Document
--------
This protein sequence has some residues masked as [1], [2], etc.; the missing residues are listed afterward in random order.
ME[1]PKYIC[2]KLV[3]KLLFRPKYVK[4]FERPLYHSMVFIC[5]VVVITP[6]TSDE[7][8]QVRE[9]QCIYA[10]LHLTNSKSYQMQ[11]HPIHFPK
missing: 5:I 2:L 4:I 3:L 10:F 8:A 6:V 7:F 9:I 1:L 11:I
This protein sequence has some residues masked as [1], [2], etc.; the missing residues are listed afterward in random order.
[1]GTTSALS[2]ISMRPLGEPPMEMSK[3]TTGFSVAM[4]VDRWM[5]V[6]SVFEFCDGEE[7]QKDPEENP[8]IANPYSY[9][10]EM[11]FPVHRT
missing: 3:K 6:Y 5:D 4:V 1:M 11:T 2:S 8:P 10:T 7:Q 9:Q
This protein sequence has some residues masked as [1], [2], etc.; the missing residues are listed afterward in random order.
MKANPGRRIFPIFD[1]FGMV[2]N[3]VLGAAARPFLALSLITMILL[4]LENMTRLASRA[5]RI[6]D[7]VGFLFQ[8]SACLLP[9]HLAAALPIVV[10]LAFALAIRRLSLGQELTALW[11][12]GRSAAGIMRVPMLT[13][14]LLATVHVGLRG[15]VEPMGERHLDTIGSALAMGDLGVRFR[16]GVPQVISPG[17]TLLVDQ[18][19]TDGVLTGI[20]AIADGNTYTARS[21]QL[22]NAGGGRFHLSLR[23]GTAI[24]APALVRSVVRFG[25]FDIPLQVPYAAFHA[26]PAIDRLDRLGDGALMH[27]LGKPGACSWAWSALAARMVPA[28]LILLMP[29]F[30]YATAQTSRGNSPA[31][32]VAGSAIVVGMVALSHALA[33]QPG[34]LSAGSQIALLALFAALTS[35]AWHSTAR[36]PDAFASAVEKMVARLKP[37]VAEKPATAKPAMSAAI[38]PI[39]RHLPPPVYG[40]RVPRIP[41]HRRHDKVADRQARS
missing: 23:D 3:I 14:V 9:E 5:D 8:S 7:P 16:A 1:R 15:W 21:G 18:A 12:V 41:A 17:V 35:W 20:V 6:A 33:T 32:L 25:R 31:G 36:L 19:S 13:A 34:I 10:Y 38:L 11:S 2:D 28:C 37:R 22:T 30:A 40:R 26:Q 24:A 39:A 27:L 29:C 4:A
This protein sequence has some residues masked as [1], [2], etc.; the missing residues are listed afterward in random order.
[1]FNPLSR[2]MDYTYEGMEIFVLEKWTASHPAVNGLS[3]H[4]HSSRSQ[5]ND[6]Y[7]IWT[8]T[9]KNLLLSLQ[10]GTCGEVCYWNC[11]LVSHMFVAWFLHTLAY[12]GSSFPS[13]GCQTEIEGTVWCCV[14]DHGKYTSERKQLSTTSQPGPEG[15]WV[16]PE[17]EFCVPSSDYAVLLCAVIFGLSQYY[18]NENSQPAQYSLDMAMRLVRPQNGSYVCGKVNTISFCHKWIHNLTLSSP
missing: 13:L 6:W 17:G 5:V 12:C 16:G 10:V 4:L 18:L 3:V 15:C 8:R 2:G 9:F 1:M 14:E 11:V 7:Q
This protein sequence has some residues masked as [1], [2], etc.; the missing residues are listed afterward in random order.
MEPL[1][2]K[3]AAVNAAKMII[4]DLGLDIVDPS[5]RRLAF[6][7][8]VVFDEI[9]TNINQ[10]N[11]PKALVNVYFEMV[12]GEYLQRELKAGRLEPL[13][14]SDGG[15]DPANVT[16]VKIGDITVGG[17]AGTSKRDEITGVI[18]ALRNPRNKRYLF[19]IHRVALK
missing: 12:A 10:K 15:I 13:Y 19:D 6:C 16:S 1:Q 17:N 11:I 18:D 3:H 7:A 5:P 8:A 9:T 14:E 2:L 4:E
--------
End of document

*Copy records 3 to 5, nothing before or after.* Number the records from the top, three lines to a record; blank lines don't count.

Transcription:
This protein sequence has some residues masked as [1], [2], etc.; the missing residues are listed afterward in random order.
MKANPGRRIFPIFD[1]FGMV[2]N[3]VLGAAARPFLALSLITMILL[4]LENMTRLASRA[5]RI[6]D[7]VGFLFQ[8]SACLLP[9]HLAAALPIVV[10]LAFALAIRRLSLGQELTALW[11][12]GRSAAGIMRVPMLT[13][14]LLATVHVGLRG[15]VEPMGERHLDTIGSALAMGDLGVRFR[16]GVPQVISPG[17]TLLVDQ[18][19]TDGVLTGI[20]AIADGNTYTARS[21]QL[22]NAGGGRFHLSLR[23]GTAI[24]APALVRSVVRFG[25]FDIPLQVPYAAFHA[26]PAIDRLDRLGDGALMH[27]LGKPGACSWAWSALAARMVPA[28]LILLMP[29]F[30]YATAQTSRGNSPA[31][32]VAGSAIVVGMVALSHALA[33]QPG[34]LSAGSQIALLALFAALTS[35]AWHSTAR[36]PDAFASAVEKMVARLKP[37]VAEKPATAKPAMSAAI[38]PI[39]RHLPPPVYG[40]RVPRIP[41]HRRHDKVADRQARS
missing: 23:D 3:I 14:V 9:E 5:D 8:S 7:P 16:A 1:R 15:W 21:G 18:A 12:V 41:A 17:V 35:W 20:V 6:A 33:T 32:L 25:R 31:G 36:L 19:S 13:A 34:I 10:Y 38:L 11:S 2:D 28:C 37:R 22:T 30:A 40:R 26:Q 24:A 39:A 27:L 29:C 4:A
This protein sequence has some residues masked as [1], [2], etc.; the missing residues are listed afterward in random order.
[1]FNPLSR[2]MDYTYEGMEIFVLEKWTASHPAVNGLS[3]H[4]HSSRSQ[5]ND[6]Y[7]IWT[8]T[9]KNLLLSLQ[10]GTCGEVCYWNC[11]LVSHMFVAWFLHTLAY[12]GSSFPS[13]GCQTEIEGTVWCCV[14]DHGKYTSERKQLSTTSQPGPEG[15]WV[16]PE[17]EFCVPSSDYAVLLCAVIFGLSQYY[18]NENSQPAQYSLDMAMRLVRPQNGSYVCGKVNTISFCHKWIHNLTLSSP
missing: 13:L 6:W 17:G 5:V 12:C 16:G 10:V 4:L 18:L 3:V 15:C 8:R 2:G 9:F 1:M 14:E 11:V 7:Q
This protein sequence has some residues masked as [1], [2], etc.; the missing residues are listed afterward in random order.
MEPL[1][2]K[3]AAVNAAKMII[4]DLGLDIVDPS[5]RRLAF[6][7][8]VVFDEI[9]TNINQ[10]N[11]PKALVNVYFEMV[12]GEYLQRELKAGRLEPL[13][14]SDGG[15]DPANVT[16]VKIGDITVGG[17]AGTSKRDEITGVI[18]ALRNPRNKRYLF[19]IHRVALK
missing: 12:A 10:K 15:I 13:Y 19:D 6:C 16:S 1:Q 17:N 11:I 18:D 3:H 7:A 5:P 8:A 9:T 14:E 2:L 4:E